enlightened self-interest. Keeping the agreement to monogamy provides a
container within which we are able to experience greater depth and
fulfillment in our marriage and greater levels of self-awareness and
self-development." Fidelity, then, is not a social good; it is not a
discipline that fosters goodness; it neither draws on nor offers anything to
neighbors. It is merely good for the folks practicing it; it helps them
attain self-fulfillment.

Even Judith Wallerstein, who aims to shore up good marriages and prevent
divorce, seems to assume that marriage begins and ends with the couple. None
of the nine tasks she lays out for married couples put husbands and wives in
relation to a larger community. Her married people don't even seem to have
friends. They have each other, and some kids; that's where their community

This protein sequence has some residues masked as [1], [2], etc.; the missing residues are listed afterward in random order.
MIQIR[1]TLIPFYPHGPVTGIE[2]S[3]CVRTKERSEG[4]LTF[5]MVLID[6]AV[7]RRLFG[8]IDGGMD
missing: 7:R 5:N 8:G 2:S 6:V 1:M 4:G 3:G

begins and ends.

And, yet, marriage is meant to be communal as well as couple-centered both
in its means and its meanings. At the most practical level, it is our
friends, our brothers and sisters in the church, our aunts and uncles and
colleagues, who can remind us why we got married in the first place. It is
this community that, when we lay our marriages bare before them, are able to
hold us accountable, and also celebrate with us. This is what the Book of
Common Prayer's Order of Marriage is getting at when it prompts the
celebrant to ask the congregation if "all of you witnessing these promises
[will] do all in your power to uphold these two persons in their marriage?"
The congregation's response is a hearty "We will." If we Christians want to
get our divorce rates down below the national average, rendering our
marriages visible to our communities?opening ourselves up to our friends'
support, prayers, questions, and rebuke?would be a good place to start.

But recalling the communal dimension of marriage is not merely a strategy
for sticking it out and navigating the rough patches. It is rather an
assertion of God's purposes for marriage. Our surrounding society tells us
that marriage is a private endeavor, that what happens between husband and
wife behind closed doors is no one else's concern. But in the Christian
grammar, marriage is not only for the married couple. Insofar as marriage
tells the Christian community a particular story, marriage is for the